1910 New Catholic Dictionary
International Order of Odd Fellows
An organization whose members are so bound to secrecy that they may not disclose its purposes, practises, or activities to competent civilor ecclesiastical authority. As such secrecy may be and commonly is used as an instrument for the benefit of the members to the disadvantage of others in the community, and as it has been too frequently used to control and use civilauthority lor questionable political purposes, usually to the detriment of religion, the Church considers such organizations unlawful. Some of them, moreover, as for instance the Freemasons, are really sectarian bodies, having their own formulas of belief about God, the soul, conscience, etc., and their own secret as well as public ritual, so that a Catholic may not consistently belong to them any more than he may be a member of any other Church than his own. Among the societies, specially forbidden are the Knights of Pythias; Odd Fellows, and Sons of Temperance.
Masons or Freemasons
An international fraternal organization, dating in its present form from the first quarter of the 18th century, although reputed by some to date from earliest antiquity. The Universal Manual of Freemasonry defines it as, "the activity of closely united men who, employing symbolical forms borrowed principally from the mason's trade and from architecture, work for the welfare of mankind, striving morally to enoble themselves and others and thereby to bring about a universal league of mankind, which they aspire to exhibit even now on a small scale." Freemasonry professes the empiric or positivist geometrical method of reason and deduction in the investigation of truth, is essentially Naturalism, hence opposed to Supernaturalism, and is opposed not only to Catholicism and Christianity, but also to the whole system of supernatural truth. It systematically promotes religious indifferentism, and its ultimate purpose is "the overthrow of the whole religious, political, and social order based on Christian institutions and the establishment of a new state of things according to their own ideas and based in its principles and laws on pure Naturalism." Although claiming religious toleration as one of its principles. it openly attacks Catholicity. Since 1738 Catholics are under penalty of excommunication incurred ipso facto and reserved to the pope, strictly forbidden to enter Masonic societies or promote them in any way.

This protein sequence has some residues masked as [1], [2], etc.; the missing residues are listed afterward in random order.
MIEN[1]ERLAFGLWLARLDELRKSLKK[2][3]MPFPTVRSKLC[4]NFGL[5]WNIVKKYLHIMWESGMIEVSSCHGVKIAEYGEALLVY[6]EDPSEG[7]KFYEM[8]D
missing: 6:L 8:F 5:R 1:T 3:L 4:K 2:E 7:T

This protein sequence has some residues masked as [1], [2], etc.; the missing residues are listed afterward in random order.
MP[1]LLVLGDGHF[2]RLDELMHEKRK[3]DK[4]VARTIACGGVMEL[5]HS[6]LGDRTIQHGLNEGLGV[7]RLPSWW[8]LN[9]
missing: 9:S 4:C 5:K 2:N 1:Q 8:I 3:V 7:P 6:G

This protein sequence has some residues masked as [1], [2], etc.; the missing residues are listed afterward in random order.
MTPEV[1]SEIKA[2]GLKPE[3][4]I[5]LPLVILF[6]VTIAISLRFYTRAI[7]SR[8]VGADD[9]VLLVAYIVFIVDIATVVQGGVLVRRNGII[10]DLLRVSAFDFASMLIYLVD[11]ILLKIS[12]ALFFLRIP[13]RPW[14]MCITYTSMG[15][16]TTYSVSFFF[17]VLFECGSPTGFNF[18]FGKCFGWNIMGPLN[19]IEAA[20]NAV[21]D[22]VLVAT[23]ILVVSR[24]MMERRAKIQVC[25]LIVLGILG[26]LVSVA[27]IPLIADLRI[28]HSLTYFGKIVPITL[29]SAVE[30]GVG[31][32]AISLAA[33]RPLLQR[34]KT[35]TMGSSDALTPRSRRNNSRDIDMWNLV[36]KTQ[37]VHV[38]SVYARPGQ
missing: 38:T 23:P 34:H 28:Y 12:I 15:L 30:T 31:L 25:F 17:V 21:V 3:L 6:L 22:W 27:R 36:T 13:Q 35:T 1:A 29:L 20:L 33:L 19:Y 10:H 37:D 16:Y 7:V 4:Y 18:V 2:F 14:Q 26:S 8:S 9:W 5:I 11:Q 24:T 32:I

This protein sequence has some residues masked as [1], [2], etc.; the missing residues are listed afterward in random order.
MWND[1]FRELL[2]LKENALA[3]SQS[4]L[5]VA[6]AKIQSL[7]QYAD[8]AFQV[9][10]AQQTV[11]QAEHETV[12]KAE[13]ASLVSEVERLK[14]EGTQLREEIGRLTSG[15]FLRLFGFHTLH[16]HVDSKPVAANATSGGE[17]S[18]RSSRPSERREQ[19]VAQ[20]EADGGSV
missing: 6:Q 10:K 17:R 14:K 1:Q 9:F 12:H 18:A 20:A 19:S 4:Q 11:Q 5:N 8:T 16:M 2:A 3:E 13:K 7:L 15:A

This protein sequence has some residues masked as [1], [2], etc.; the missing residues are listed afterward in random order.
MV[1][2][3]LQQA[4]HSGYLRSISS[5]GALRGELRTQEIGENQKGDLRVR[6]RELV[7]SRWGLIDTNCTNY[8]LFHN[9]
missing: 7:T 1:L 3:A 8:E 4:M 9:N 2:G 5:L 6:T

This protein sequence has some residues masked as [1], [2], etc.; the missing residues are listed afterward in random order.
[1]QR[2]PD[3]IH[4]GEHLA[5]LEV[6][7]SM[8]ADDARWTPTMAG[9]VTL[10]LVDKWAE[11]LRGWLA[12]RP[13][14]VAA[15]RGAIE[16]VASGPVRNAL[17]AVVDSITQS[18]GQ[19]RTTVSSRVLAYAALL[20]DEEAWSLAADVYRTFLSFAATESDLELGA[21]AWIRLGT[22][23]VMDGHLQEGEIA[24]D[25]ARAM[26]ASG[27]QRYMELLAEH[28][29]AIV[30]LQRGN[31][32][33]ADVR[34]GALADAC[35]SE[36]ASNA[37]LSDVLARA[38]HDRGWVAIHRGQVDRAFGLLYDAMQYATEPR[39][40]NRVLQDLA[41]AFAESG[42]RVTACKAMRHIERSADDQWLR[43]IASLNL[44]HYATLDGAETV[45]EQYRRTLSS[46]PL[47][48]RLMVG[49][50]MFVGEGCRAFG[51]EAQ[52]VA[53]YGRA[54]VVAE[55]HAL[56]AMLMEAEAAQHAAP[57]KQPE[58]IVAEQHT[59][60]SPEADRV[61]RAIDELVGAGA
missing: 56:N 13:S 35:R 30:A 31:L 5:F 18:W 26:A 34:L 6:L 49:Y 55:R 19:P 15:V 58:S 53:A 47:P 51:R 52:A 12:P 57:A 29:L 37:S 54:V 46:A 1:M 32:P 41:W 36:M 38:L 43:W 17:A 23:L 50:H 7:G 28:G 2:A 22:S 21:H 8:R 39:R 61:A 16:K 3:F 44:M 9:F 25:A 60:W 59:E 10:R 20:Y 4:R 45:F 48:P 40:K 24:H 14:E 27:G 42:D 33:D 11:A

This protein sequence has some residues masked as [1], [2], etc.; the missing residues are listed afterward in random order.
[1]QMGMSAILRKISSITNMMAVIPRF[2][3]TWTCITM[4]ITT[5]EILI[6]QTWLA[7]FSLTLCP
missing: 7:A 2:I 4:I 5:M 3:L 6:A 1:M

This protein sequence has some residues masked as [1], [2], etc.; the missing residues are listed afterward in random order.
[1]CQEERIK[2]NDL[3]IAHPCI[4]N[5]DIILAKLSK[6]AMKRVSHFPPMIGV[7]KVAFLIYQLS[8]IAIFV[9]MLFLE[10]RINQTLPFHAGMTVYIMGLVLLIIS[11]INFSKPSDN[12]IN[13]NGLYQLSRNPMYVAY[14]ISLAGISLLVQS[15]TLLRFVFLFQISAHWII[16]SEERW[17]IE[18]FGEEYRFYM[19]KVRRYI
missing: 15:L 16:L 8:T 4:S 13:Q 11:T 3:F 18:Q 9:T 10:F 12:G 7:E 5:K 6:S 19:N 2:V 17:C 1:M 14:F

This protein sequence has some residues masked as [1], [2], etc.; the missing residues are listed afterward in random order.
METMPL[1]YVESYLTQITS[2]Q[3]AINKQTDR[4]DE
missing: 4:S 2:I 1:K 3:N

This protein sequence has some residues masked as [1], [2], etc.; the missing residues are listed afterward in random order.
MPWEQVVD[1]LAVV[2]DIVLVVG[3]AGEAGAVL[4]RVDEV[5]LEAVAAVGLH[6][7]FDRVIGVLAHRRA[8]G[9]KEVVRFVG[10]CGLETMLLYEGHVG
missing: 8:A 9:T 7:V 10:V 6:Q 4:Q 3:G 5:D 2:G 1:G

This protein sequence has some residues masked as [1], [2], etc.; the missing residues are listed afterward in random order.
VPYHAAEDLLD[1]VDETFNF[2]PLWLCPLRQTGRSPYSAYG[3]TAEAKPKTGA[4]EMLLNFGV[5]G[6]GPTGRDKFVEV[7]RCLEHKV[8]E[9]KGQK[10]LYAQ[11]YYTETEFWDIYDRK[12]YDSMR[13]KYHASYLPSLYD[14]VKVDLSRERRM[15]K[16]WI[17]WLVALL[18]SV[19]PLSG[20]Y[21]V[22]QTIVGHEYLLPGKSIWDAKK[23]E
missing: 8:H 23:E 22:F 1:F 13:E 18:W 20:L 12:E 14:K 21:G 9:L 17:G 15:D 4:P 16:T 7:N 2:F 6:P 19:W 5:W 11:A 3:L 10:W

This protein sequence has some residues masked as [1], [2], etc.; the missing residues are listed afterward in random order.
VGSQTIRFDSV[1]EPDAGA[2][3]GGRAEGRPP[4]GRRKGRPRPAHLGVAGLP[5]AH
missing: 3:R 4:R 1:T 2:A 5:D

Independent Order of Odd Fellows
An international, fraternal, beneficiary society with headquarters in the United States. It was formed in England in 1812 as an outgrowth of rivalry to the Masons, introduced into America in 1819. Its distinctive feature is financial care of sick and distressed members and their families.
Knights of Pythias
A benevolent and charitable society founded in Washington, DC in 1864 by prominent Freemasons headed by J. H. Rathbone.
Sons of Temperance
An order founded in New York in 1842, and introduced into England in 1846, with the object of making permanent the temperance movement of that time. The organization had a highly restricted membership as a man had to be nominated by an existing member and pass an investigation by three other brothers. There was a two-dollar initiation fee, equal to a weekâ€™s wages of an ordinary worker. It had secret rituals, signs, passwords, hand grips and regalia, acted as an insurance company, required its members to visit the sick, and paid death benefits and funeral expenses.
A decree of January 18, 1896 allows a nominal membership in the last three, if these conditions are fulfilled:
- that the society was entered in good faith,
- that there be no scandal,
- that grave temporal injury would result from withdrawal, and
- that there be no danger of perversion
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Entry for 'International Order of Odd Fellows'. 1910 New Catholic Dictionary. https://www.studylight.org/dictionaries/eng/ncd/i/international-order-of-odd-fellows.html. 1910.